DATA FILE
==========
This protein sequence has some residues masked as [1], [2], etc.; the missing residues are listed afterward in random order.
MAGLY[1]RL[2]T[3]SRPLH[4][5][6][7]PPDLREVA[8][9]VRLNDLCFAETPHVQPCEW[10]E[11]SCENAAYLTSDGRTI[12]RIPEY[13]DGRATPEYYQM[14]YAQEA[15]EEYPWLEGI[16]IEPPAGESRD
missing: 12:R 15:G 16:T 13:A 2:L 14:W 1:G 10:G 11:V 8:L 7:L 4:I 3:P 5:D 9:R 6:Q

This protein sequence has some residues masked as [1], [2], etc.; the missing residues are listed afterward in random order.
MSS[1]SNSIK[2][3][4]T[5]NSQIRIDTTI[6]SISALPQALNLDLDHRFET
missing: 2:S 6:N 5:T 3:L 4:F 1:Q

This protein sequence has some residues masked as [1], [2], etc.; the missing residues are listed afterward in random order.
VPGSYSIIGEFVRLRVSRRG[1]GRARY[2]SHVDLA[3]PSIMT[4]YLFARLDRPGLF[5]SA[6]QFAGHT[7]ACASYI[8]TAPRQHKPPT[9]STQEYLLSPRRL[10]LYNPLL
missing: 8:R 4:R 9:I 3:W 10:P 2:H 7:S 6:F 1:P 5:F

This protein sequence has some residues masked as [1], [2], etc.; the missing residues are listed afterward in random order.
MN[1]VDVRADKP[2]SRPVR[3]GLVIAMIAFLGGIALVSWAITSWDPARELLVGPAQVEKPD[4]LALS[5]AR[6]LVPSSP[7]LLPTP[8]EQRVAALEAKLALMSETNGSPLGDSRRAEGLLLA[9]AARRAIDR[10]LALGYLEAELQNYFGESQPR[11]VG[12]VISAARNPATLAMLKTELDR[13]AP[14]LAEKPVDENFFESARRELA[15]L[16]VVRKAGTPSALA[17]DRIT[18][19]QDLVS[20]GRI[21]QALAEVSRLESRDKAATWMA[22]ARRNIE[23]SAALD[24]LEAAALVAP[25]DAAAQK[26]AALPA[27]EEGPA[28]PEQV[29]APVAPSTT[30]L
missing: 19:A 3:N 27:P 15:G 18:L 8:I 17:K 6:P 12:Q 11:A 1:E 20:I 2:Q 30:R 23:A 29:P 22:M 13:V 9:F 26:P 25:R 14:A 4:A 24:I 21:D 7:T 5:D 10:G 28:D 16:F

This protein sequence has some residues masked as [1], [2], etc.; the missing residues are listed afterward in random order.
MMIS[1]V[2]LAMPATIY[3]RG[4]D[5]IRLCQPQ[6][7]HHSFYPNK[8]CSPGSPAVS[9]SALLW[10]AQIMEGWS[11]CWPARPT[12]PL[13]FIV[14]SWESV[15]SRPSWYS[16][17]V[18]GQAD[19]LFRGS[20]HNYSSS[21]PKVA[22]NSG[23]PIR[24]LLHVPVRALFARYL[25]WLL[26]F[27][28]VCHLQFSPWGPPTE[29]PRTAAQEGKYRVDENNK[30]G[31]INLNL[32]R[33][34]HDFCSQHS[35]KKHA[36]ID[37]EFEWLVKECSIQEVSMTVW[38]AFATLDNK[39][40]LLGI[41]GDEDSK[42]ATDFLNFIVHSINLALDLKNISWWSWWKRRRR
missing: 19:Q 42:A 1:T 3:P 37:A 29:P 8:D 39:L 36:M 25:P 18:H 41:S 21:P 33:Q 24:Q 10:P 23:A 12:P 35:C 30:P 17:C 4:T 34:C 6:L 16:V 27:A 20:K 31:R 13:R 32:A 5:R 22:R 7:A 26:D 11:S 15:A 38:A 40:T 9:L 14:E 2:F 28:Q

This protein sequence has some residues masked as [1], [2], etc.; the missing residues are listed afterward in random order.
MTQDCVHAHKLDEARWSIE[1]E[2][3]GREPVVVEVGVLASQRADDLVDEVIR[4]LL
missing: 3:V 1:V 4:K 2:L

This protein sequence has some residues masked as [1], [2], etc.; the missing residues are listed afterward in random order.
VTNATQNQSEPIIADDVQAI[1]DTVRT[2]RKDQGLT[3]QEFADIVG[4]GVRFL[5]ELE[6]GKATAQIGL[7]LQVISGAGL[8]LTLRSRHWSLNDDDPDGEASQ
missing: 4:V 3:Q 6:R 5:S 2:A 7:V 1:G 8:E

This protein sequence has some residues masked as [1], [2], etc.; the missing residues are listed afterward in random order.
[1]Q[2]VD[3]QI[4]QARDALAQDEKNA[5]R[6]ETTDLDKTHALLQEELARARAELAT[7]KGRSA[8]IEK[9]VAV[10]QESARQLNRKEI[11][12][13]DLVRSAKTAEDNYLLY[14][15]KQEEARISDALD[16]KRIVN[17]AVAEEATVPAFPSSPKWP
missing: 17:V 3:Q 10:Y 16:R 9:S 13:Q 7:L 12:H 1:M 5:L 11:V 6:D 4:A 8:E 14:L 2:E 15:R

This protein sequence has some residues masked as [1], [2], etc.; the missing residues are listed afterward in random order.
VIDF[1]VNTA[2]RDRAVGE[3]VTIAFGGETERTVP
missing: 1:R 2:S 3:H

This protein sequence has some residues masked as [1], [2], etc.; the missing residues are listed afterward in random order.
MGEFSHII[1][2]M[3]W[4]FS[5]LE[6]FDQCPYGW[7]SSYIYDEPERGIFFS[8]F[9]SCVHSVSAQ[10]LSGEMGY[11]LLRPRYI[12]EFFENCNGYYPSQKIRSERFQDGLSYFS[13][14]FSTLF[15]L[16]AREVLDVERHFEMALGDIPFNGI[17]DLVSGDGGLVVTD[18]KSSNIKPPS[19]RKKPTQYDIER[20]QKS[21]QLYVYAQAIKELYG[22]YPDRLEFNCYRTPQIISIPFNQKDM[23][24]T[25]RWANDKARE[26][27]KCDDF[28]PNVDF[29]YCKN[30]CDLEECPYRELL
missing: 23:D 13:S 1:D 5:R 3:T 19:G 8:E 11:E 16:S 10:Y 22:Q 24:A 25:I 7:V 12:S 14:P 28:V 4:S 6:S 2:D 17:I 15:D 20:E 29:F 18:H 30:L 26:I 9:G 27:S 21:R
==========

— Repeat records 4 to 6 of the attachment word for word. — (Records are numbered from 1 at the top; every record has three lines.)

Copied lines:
This protein sequence has some residues masked as [1], [2], etc.; the missing residues are listed afterward in random order.
MN[1]VDVRADKP[2]SRPVR[3]GLVIAMIAFLGGIALVSWAITSWDPARELLVGPAQVEKPD[4]LALS[5]AR[6]LVPSSP[7]LLPTP[8]EQRVAALEAKLALMSETNGSPLGDSRRAEGLLLA[9]AARRAIDR[10]LALGYLEAELQNYFGESQPR[11]VG[12]VISAARNPATLAMLKTELDR[13]AP[14]LAEKPVDENFFESARRELA[15]L[16]VVRKAGTPSALA[17]DRIT[18][19]QDLVS[20]GRI[21]QALAEVSRLESRDKAATWMA[22]ARRNIE[23]SAALD[24]LEAAALVAP[25]DAAAQK[26]AALPA[27]EEGPA[28]PEQV[29]APVAPSTT[30]L
missing: 19:A 3:N 27:P 15:G 18:L 8:I 17:K 6:P 12:Q 11:A 1:E 20:I 2:Q 30:R 23:A 29:P 22:M 13:V 9:F 26:P 25:R 14:A 4:A 24:I 21:D 7:T 5:D 10:G 28:D 16:F

This protein sequence has some residues masked as [1], [2], etc.; the missing residues are listed afterward in random order.
MMIS[1]V[2]LAMPATIY[3]RG[4]D[5]IRLCQPQ[6][7]HHSFYPNK[8]CSPGSPAVS[9]SALLW[10]AQIMEGWS[11]CWPARPT[12]PL[13]FIV[14]SWESV[15]SRPSWYS[16][17]V[18]GQAD[19]LFRGS[20]HNYSSS[21]PKVA[22]NSG[23]PIR[24]LLHVPVRALFARYL[25]WLL[26]F[27][28]VCHLQFSPWGPPTE[29]PRTAAQEGKYRVDENNK[30]G[31]INLNL[32]R[33][34]HDFCSQHS[35]KKHA[36]ID[37]EFEWLVKECSIQEVSMTVW[38]AFATLDNK[39][40]LLGI[41]GDEDSK[42]ATDFLNFIVHSINLALDLKNISWWSWWKRRRR
missing: 19:Q 42:A 1:T 3:P 37:A 29:P 8:D 39:L 36:M 25:P 18:H 41:S 21:P 33:Q 24:Q 10:P 23:A 12:P 35:C 30:P 17:C 4:T 34:C 6:L 16:V 27:A 20:K 31:R 13:R 32:A 5:R 22:R 7:A 26:D 11:S 15:A 38:A 40:T 9:L 14:E 2:F 28:Q

This protein sequence has some residues masked as [1], [2], etc.; the missing residues are listed afterward in random order.
MTQDCVHAHKLDEARWSIE[1]E[2][3]GREPVVVEVGVLASQRADDLVDEVIR[4]LL
missing: 3:V 1:V 4:K 2:L